Sitting in the back of the ambulance, I see his car rounding the bend in the distance.  Everything else disappears into periphery as he pulls up in his blue station wagon.  He gets out.  Walks over.  Takes my hand.  Eyes up my finger.  And says, “Oh yeah, they’ll patch that right up.  It’ll be okay.” 
That’s all it took. 
At that moment, I became very calm.  My breathing slowed.  And suddenly everyone around me seemed almost one dimensional.  Because of the shock, my finger ceased to hurt.  The rest of the afternoon, through the x-rays, stitches, and bandaging, seemed to morph into some sort of adventure.  I felt very little fear, all because of one thing: my dad said ‘it’ll be okay.’  Because he had said so, I knew it would be so.  At that age, I had already figured out that my dad never lied; he always told me the truth.  His word was the truth.  It was as dependable as the sun. 
The prophet Isaiah, in Chapter 41, delivers the following assurance from God: “Fear not, for I am with you; be not dismayed, for I am your God; I will strengthen you, I will help you, I will uphold you with my righteous right hand.”  ‘Fear not, for I am with you.’  God’s presence is all that’s needed to alleviate our fear.  To bring about a sense of calm in the turmoil.  Just being there.  Together.  Not alone.  Saying, ‘I’m here.  It’ll be okay.’  And it’s true.  It is true because of what we figure out in our faith—If God says so, then it will be so.  In his presence, it is His word that comforts us.  His word is the truth.  It is a father’s word.  It is as dependable as the sun.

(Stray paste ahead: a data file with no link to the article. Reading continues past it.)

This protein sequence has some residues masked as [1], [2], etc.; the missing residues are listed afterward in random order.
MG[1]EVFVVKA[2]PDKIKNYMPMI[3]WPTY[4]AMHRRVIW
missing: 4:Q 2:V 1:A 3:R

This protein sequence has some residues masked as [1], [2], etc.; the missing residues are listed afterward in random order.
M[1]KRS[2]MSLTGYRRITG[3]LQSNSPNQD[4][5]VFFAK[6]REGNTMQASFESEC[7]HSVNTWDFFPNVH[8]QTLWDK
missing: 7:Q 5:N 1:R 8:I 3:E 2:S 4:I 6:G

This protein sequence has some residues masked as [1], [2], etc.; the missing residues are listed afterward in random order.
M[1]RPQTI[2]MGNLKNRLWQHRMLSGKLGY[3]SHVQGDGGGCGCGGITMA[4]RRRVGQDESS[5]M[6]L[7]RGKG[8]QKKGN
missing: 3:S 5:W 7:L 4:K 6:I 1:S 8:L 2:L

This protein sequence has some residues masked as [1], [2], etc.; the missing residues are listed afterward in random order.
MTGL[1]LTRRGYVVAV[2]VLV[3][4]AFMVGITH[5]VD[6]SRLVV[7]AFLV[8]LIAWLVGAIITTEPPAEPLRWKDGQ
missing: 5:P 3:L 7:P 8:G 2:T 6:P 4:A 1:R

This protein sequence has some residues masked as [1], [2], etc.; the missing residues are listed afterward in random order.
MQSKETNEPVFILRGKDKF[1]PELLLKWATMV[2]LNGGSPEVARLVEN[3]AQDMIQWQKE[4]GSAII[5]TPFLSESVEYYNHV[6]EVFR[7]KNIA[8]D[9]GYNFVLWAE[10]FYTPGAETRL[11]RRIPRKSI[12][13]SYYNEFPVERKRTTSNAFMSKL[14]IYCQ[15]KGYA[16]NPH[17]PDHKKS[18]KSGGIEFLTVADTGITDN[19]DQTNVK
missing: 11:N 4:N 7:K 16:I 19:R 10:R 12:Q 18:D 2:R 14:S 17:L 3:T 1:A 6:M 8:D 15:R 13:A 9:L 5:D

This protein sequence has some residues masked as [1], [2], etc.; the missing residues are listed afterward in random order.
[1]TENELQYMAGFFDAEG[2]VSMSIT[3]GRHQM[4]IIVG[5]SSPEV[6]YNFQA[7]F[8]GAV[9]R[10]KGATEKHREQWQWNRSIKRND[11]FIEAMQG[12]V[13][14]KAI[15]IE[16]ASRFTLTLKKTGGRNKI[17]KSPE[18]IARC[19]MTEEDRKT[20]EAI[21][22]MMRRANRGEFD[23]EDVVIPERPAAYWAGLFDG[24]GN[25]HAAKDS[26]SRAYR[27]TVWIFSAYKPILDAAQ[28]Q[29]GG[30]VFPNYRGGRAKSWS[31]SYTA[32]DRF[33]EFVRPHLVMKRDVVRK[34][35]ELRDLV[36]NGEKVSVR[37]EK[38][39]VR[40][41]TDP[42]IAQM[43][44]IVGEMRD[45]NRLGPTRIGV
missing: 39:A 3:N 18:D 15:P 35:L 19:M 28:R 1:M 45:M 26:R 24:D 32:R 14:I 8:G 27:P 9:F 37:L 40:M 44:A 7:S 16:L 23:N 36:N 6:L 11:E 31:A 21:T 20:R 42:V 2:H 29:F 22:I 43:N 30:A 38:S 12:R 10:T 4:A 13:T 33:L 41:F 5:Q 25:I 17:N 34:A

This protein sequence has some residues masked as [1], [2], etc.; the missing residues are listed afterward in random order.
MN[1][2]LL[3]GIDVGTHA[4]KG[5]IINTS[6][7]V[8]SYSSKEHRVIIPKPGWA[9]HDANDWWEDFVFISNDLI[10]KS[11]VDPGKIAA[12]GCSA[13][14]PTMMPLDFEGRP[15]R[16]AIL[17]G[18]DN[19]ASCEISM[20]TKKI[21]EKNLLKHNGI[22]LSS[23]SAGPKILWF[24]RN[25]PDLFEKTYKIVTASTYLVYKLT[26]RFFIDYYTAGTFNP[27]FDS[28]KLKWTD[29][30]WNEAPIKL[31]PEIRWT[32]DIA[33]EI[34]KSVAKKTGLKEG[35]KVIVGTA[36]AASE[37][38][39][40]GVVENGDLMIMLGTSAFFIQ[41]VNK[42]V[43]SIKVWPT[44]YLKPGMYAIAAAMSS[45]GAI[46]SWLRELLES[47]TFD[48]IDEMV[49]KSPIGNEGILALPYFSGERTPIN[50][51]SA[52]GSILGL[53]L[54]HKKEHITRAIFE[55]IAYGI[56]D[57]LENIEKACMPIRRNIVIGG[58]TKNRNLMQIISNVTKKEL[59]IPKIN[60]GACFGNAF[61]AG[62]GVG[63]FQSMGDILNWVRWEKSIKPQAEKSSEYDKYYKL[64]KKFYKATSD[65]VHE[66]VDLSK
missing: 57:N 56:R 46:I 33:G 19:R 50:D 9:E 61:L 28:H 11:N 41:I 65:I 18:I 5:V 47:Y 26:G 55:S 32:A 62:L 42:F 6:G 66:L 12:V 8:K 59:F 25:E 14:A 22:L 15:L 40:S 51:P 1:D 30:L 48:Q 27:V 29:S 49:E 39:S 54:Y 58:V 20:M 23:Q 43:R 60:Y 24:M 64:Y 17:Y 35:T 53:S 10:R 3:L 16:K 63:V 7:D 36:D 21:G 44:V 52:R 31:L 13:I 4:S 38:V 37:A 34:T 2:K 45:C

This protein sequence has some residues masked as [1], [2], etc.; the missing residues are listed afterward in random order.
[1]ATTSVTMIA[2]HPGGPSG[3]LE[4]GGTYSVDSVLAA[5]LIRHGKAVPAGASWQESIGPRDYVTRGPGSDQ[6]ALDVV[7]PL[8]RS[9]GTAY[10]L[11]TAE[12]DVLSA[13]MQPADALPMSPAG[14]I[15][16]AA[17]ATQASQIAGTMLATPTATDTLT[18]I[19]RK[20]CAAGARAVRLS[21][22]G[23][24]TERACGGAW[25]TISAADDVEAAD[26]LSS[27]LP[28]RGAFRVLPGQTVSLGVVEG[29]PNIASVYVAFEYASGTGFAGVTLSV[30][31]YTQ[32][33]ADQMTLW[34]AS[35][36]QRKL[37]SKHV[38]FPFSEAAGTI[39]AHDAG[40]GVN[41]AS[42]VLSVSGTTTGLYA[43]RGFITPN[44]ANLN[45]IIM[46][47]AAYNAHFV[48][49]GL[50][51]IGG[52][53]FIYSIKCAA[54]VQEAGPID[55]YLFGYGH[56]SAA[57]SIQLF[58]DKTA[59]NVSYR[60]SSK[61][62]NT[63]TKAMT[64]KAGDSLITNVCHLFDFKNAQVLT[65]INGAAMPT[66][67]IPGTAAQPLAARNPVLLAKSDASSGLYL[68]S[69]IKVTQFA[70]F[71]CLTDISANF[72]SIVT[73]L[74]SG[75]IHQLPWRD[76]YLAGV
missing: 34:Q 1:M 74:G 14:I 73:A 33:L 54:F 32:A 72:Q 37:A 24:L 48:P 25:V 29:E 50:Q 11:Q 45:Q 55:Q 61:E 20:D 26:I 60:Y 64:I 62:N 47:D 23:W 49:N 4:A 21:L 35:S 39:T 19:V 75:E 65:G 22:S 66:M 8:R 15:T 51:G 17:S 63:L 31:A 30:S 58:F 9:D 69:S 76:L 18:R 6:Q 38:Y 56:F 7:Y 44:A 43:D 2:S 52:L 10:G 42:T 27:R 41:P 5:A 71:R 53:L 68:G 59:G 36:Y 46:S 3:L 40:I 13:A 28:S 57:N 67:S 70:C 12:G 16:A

When I was seven, my mother had just divorced my stepfather, and in her despondency, she threatened to move several states away to be near her mother in Kalamazoo.  My sister and I were still living with her then, but we didn’t want to go.  Of course, nor did our father want us to go.  In the three years since he and my mother divorced, my father had remarried and had established a life with our stepmother.  We had created a working routine and were enjoying some feeling of normalcy again.  So when my mother announced that we might be moving, my first thought was not about moving or going to a new school or making new friends; it was how am I going to see my dad.  Behind the scenes, he was already making preparations.